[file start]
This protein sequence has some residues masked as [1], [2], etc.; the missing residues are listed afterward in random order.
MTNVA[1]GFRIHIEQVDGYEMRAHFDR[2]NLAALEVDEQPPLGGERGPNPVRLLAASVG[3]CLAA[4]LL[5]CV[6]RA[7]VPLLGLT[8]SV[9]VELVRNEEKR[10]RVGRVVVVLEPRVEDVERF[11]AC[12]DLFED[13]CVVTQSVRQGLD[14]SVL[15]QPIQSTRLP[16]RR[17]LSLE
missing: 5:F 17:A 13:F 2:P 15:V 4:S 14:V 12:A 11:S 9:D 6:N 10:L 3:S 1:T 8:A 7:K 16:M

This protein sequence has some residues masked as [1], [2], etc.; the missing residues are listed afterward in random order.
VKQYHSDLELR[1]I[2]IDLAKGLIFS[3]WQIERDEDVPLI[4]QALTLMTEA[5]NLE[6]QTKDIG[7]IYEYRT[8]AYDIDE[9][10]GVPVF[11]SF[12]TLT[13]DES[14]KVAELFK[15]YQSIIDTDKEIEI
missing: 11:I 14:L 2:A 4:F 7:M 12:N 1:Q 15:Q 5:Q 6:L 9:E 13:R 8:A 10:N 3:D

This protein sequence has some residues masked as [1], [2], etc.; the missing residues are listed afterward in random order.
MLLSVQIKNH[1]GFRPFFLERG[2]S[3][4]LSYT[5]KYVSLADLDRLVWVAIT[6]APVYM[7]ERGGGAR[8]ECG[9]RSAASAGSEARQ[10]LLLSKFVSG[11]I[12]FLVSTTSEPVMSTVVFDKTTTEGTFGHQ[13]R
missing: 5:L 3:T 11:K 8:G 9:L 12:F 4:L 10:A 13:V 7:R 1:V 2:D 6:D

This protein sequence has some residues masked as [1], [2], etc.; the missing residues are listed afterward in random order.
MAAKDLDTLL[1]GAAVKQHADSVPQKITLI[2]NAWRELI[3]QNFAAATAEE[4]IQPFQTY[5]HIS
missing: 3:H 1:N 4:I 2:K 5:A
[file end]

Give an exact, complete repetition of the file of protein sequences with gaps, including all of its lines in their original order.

This protein sequence has some residues masked as [1], [2], etc.; the missing residues are listed afterward in random order.
MTNVA[1]GFRIHIEQVDGYEMRAHFDR[2]NLAALEVDEQPPLGGERGPNPVRLLAASVG[3]CLAA[4]LL[5]CV[6]RA[7]VPLLGLT[8]SV[9]VELVRNEEKR[10]RVGRVVVVLEPRVEDVERF[11]AC[12]DLFED[13]CVVTQSVRQGLD[14]SVL[15]QPIQSTRLP[16]RR[17]LSLE
missing: 5:F 17:A 13:F 2:P 15:V 4:S 14:V 12:A 11:S 9:D 6:N 10:L 3:S 1:T 8:A 7:K 16:M

This protein sequence has some residues masked as [1], [2], etc.; the missing residues are listed afterward in random order.
VKQYHSDLELR[1]I[2]IDLAKGLIFS[3]WQIERDEDVPLI[4]QALTLMTEA[5]NLE[6]QTKDIG[7]IYEYRT[8]AYDIDE[9][10]GVPVF[11]SF[12]TLT[13]DES[14]KVAELFK[15]YQSIIDTDKEIEI
missing: 11:I 14:L 2:A 4:F 7:M 12:N 1:Q 15:Q 5:Q 6:L 9:E 13:R 8:A 10:N 3:D

This protein sequence has some residues masked as [1], [2], etc.; the missing residues are listed afterward in random order.
MLLSVQIKNH[1]GFRPFFLERG[2]S[3][4]LSYT[5]KYVSLADLDRLVWVAIT[6]APVYM[7]ERGGGAR[8]ECG[9]RSAASAGSEARQ[10]LLLSKFVSG[11]I[12]FLVSTTSEPVMSTVVFDKTTTEGTFGHQ[13]R
missing: 5:L 3:T 11:K 8:G 9:L 12:F 4:L 10:A 13:V 7:R 1:V 2:D 6:D

This protein sequence has some residues masked as [1], [2], etc.; the missing residues are listed afterward in random order.
MAAKDLDTLL[1]GAAVKQHADSVPQKITLI[2]NAWRELI[3]QNFAAATAEE[4]IQPFQTY[5]HIS
missing: 3:H 1:N 4:I 2:K 5:A